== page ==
Abortion is absolutely a liberal issue. Getting knocked up is pure dumb bad luck. A serious illness shouldn't wipe you out, and neither should an unplanned pregnancy. Abortion isn't just a "lifestyle choice." For many families abortion is a core economic issue. Women can only be equal participants in a society in which they control their fertility.

H. E. said...

Nope. This assumes falsely that there are no effective contraceptives and that as a matter of biological necessity women who have babies must keep them, act as "primary parents" and disrupt their lives and careers. They can dump them and get on with their lives just like men do.

Liberals have shot themselves in the foot by taking the position that no compromise on the abortion issue is possible on the assumption that any restrictions on the availability of abortion in any circumstances, at any time in pregnancy are just a ploy to move toward a total ban. This isn't what voters want. All evidence suggests is that what most Americans who oppose unrestricted access to abortion want is just (1) restrictions on late-term abortions and (2) control over adolescent daughters.

Abortion is an animal rights issue. I have no compunction about killing bugs, slugs or other invertebrates. It doesn't bother me when the cats kill lizards--but mice are another thing. I'm a mammal chauvanist. I wouldn't have unwanted kittens or healthy adult dogs or cats put down for convenience. My veterinary bills run close to $4000 a year cuz I'm nuts about my beasts: I had expensive cancer surgery for our late rat, Stinker, and have been dosing our 16 year old cat, Tom, with antibiotics twice daily for the past 3 years--for which he is not grateful: I have the scars to prove it.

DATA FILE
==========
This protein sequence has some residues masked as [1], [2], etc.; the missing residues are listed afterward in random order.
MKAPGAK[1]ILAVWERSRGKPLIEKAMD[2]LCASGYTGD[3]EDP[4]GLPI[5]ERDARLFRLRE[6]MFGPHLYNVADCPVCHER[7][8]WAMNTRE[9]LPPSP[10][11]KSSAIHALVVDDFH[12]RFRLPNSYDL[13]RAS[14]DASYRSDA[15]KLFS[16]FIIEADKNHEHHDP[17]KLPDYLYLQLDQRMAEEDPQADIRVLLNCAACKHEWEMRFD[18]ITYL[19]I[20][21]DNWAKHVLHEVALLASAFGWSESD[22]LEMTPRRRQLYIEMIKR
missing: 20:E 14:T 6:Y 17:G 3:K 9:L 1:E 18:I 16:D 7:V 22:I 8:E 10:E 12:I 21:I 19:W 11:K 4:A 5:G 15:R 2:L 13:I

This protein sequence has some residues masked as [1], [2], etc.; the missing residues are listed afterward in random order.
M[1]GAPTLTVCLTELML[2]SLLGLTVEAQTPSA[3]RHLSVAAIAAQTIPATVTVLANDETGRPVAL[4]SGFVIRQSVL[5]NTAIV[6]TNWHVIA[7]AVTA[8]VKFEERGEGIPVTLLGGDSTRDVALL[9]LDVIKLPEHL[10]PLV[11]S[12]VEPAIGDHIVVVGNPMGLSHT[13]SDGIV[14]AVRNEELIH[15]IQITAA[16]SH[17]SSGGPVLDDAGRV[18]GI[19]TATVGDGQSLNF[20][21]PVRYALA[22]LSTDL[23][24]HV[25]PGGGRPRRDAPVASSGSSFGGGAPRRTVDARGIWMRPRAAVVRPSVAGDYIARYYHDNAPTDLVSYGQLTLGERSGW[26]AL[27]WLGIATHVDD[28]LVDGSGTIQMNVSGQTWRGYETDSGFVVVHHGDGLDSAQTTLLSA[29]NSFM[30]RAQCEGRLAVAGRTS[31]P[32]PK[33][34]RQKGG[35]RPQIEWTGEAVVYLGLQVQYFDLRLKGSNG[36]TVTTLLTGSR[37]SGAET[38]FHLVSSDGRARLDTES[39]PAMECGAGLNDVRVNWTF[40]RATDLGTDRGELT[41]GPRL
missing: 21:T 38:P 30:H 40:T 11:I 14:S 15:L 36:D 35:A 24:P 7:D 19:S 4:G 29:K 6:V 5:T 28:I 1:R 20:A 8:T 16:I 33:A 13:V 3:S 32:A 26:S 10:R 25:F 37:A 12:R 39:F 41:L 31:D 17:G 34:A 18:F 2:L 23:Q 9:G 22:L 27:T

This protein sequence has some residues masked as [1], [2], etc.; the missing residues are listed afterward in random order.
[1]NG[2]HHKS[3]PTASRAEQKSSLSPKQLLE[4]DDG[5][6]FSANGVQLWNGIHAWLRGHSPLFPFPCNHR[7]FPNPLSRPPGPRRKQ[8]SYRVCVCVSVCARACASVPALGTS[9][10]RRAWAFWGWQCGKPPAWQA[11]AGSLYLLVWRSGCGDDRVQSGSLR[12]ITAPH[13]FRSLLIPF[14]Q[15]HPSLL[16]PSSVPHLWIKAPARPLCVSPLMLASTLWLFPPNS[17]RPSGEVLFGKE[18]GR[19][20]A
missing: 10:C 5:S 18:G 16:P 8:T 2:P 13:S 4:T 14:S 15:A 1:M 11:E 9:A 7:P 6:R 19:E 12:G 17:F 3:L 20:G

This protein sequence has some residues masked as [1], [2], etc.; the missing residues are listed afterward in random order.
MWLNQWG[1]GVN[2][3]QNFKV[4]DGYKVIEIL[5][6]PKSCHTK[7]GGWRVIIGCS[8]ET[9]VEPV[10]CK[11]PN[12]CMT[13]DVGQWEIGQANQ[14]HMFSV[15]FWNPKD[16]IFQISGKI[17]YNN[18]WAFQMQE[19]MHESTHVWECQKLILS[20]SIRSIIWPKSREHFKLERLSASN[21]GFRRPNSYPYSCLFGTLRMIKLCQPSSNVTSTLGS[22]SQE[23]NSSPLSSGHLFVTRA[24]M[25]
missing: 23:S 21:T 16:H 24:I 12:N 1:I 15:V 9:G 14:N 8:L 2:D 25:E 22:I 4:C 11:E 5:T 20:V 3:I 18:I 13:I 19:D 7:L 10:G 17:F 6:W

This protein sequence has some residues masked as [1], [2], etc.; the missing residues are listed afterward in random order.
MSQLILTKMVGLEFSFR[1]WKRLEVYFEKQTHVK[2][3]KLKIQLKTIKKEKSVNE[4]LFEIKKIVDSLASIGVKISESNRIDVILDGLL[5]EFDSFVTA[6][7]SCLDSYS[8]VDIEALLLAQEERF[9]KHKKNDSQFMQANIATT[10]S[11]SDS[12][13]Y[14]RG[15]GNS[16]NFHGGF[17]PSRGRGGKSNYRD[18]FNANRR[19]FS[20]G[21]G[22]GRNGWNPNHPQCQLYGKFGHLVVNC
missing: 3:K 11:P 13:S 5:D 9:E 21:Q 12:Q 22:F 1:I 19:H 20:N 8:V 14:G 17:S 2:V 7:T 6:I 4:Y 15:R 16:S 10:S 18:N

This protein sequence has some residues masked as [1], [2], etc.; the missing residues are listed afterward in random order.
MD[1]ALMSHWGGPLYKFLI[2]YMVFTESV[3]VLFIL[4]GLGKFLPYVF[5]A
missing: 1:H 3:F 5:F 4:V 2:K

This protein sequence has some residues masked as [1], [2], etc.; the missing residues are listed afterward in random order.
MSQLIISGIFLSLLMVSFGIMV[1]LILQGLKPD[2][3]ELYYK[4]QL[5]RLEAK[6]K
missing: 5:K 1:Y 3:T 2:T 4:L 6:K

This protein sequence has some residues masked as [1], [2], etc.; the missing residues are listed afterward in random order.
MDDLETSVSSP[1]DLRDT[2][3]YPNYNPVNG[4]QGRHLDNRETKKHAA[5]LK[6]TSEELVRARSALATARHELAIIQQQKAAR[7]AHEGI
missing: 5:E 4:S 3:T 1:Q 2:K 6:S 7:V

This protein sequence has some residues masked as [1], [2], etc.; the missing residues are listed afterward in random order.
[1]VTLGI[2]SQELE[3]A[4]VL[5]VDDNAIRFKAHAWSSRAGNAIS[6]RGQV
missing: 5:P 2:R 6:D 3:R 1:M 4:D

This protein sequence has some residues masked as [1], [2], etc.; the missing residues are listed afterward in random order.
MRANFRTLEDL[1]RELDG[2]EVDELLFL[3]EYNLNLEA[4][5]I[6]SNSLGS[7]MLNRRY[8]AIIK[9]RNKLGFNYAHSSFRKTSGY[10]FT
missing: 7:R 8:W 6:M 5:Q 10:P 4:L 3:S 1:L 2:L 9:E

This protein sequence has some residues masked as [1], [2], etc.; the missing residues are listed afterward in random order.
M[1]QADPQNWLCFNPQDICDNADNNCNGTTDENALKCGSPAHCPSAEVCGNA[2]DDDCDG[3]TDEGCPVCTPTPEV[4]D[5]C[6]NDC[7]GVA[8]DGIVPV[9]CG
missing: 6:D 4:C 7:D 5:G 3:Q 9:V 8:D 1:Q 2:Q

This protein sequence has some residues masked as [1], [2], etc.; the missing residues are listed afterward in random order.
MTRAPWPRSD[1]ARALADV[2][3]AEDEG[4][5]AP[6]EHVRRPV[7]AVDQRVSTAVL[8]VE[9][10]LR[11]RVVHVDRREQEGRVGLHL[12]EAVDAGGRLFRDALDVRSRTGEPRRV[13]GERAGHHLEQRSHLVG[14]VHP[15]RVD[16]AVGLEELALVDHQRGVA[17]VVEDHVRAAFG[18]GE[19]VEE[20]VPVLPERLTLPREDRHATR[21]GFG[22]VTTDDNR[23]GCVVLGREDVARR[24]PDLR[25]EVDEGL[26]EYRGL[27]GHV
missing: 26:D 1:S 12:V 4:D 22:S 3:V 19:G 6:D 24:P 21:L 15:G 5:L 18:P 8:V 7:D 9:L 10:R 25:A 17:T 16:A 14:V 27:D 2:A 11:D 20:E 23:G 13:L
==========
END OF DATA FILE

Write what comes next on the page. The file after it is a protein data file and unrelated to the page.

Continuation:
Like most Americans I don't have any problem with early term abortions or stem-cell research. Embryos and early term fetuses are more or less like invertebrates, fish, amphibians or reptiles. After that it starts to look more like exterminating rats or drowning newborn kittens and, eventually, like putting down adult dogs.

Lindsay Beyerstein said...

Ethical abortions are still an economic issue. I'll add "ethical" to encompass whatever developmental restrictions you like. There are many circumstances under which we'd agree that a women has a right to an abortion. In many of those uncontroversial cases, the pregnancy threatens the woman's economic well being and that of her family.

It's pure dumb luck if a reliable contraceptive fails, or if you get raped, or if you conceive a fetus with a devastating genetic abnormality. It's also pure dumb luck that pregnancy itself can be financially devastating, even if the baby is ultimately given up. Without health insurance or sick time, a pregnancy is a serious economic burden--especially for those unlucky enough to develop some kind of life-threatening or work-limiting complication. It's pure dumb luck that some young women are kicked out of the house just for getting pregnant. Etc.

Lindsay Beyerstein said...

I can't resist adding something about the animal rights issue. Killing kittens to save the drive to the SPCA is wrong. On the other hand, faced with the forced choice between drowning newborn kittens and carrying them in a bag around my neck for months, I'd reluctantly kill the kittens. I'd have the right. Especially if I became responsible for these kittens through no fault of my own. Especially if there was a >1/10,000 chance that the kittens would kill me. Especially if I thought I'd lose my job or get passed up for promotion because I work in a kitten-unfriendly environment. Especially if tickets to the Evil Kitten Lottery are arbitrarily issued only to citizens with odd numbered SSNs.

TheDevilIsInTheDetails said...

Another abortion cases Resource... LifeLaw.org . A discussion forum for all that deals with such hot-button issues as abortion cases .